Karen Fiss is a writer, curator, and professor of visual studies at the California College of the Arts in San Francisco. Before participating in the Zócalo/MOCA panel “Is Art Our Last Safe Space?” she talked in the Zócalo green room and gave her shortest definition of nation-branding—which she studies—revealed her favorite museum, and shared the books she’s re-read the most.
Q: If you had one more hour in the day, what would you do with it?
A: Dance more with my son. He’s a serious ballet fan.
Q: What food are you most likely to binge-eat?
Q: Who was your childhood hero?
A: My grandmother, who was a painter in Germany, who I never met.
Q: What’s your elevator definition for your area of study: “nation-branding”?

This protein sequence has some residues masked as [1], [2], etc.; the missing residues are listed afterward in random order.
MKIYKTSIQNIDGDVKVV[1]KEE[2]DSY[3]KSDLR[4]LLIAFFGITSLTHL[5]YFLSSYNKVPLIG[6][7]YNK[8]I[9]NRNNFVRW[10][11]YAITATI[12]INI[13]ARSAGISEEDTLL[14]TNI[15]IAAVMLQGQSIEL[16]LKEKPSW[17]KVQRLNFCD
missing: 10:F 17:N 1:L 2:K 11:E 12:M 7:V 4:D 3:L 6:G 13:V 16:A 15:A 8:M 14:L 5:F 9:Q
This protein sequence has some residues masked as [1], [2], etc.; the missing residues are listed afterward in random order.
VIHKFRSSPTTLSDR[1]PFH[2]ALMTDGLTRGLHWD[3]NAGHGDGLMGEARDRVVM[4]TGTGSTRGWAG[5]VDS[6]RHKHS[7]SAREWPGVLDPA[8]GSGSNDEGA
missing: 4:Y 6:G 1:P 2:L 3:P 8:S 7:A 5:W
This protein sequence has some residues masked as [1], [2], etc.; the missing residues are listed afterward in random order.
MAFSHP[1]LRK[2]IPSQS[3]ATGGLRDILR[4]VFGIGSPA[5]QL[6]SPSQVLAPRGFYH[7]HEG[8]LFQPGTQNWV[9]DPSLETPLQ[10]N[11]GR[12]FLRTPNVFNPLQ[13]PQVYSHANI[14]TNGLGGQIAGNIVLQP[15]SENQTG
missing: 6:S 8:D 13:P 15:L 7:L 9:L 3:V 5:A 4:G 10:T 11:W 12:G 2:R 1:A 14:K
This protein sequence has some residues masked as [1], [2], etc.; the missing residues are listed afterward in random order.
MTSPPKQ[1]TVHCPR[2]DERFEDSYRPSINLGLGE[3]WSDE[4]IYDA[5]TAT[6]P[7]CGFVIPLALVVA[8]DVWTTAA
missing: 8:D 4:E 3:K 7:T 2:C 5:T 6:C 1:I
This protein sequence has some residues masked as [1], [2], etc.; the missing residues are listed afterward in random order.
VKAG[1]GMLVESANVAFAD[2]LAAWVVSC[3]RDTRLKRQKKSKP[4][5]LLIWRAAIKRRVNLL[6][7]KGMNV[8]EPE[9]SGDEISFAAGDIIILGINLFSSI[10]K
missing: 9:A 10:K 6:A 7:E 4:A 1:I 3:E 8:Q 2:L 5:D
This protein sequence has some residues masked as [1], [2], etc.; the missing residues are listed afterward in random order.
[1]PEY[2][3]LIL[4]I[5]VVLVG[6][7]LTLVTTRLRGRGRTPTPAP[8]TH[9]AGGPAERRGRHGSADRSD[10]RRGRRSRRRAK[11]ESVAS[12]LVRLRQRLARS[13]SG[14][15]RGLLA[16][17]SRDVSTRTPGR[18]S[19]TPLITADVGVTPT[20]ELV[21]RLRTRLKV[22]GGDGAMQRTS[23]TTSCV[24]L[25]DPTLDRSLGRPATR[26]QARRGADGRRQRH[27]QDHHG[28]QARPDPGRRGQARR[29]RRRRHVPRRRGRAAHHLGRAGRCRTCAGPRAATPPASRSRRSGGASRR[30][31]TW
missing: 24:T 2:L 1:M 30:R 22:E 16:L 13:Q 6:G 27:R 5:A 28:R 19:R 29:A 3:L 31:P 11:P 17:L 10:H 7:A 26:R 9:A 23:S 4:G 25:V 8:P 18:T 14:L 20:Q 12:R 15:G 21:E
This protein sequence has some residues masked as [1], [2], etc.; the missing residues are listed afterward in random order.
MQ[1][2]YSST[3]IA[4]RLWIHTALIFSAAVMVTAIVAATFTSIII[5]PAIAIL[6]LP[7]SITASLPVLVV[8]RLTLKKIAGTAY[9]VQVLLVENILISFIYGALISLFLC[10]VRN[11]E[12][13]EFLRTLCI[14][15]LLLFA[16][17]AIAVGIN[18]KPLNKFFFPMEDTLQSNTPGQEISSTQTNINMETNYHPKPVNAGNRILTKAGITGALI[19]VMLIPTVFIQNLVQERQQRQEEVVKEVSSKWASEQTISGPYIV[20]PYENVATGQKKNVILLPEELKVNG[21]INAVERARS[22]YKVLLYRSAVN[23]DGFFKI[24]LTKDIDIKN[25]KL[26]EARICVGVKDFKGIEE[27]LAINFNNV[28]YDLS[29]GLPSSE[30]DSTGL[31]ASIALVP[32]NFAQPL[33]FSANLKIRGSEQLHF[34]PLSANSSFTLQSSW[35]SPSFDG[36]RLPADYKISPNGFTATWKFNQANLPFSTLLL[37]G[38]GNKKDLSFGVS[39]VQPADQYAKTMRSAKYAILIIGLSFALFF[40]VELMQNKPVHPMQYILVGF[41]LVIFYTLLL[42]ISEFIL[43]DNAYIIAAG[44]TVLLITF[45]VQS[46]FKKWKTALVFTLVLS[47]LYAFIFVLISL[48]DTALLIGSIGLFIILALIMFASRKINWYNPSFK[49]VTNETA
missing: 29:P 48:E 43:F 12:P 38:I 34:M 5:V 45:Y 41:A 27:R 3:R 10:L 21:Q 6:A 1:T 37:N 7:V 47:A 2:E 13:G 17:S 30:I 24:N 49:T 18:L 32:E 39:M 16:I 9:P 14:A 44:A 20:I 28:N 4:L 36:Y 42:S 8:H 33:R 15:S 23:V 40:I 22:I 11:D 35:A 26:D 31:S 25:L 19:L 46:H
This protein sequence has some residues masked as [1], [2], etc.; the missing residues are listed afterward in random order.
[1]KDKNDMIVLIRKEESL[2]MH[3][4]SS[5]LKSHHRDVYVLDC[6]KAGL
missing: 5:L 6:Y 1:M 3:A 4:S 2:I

A: It’s the application of corporate logic and practices to the marketing of nations. I didn’t come up with the term. It’s actually a trillion-dollar-a-year industry where a small group of very well paid consultants are actually brought in to analyze a country’s strengths around things like culture, tourism, landscape.
Q: What’s your favorite museum?
A: I like quirky museums. I like small museums. I love the Wadsworth [Atheneum Museum of Art in Hartford, Connecticut]. That’s not so small.
Q: What’s the best decision you’ve made?
A: To take chances. And to have children. And not to be scared to be outspoken, which gets me into trouble.
Q: Where did you travel to last?
A: New York. Johannesburg. And Accra, Ghana to give a paper.
Q: What book have you re-read the most?
A: Andreas Huyssen, Present Pasts. And Walter Benjamin, “Theses on the Philosophy of History,” an essay.
Q: Whom do you go to for advice?
A: My husband.
Q: What comes easily to you?
A: Organic chemistry and drawing.
*Photo by Aaron Salcido.